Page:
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Lorentz transform problem

  1. Mar 18, 2008 #1
    1. The problem statement, all variables and given/known data
    Astronomers on the Earth (regarded as an inertial reference frame) see two novas flare up simultaneously. One of the novas is at a distance of 1.0x10^3 lightyears in the constelation Draco; the other nova is at an equal distance in the constellation Tucana in a direction (as seen from Earth) exactly opposite to that of the first nova. According to astronomers aboard an aircraft traveling at 750km/hr along the line from draco to tucana, the novas are not simulatneous. According to these astronomers, which nova happened first/ by how many hours?


    2. Relevant equations

    t' = [tex]\frac{t - \frac{Vx}{c^2}}{\sqrt{1 - \frac{V^2}{c^2}}}[/tex]


    3. The attempt at a solution
    So, i then have two equations:

    t'[tex]_{1}[/tex] = [tex]\frac{t_{1} - \frac{Vx_{1}}{c^2}}{\sqrt{1 - \frac{V^2}{c^2}}}[/tex]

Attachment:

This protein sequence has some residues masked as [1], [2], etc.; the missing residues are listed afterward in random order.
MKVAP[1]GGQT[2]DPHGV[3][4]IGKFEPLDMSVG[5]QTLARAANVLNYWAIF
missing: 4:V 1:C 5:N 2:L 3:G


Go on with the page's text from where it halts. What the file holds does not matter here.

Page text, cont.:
t'[tex]_{2}[/tex] = [tex]\frac{t_{2} - \frac{Vx_{2}}{c^2}}{\sqrt{1 - \frac{V^2}{c^2}}}[/tex]

    i know that:
    t1 = t2
    since the novas flare up at the same time on Earth, and i also set
    x1 = 0,
    x2 = 2*10^3 lightyears = 2(9.46*10^18m)
    V = 750*10^3m/hr

    my final equatin looks like so:

    [tex]\frac{t'_{2} - t'_{1} = \frac{Vx_{2}}{c^{2}}}{\sqrt{1-\frac{V^{2}}{c^{2}}}}[/tex]
    (The above fraction looks wrong. the fraction should only be on the right side.)

    So, plugging in all of my values i get a time of 12.16hrs, which is double the right answer. Can someone please tell me what I could have done wrong? any help at all would be greatly appreciated
     
  2. jcsd
  3. Mar 18, 2008 #2

    Doc Al

    User Avatar

    Staff: Mentor

    I agree with your answer. So unless we both made the same mistake, the book is wrong.
     
  4. Mar 18, 2008 #3
    Thank you Doc Al, i appreciate the response. I will ask my professor what he thinks of the problem
     
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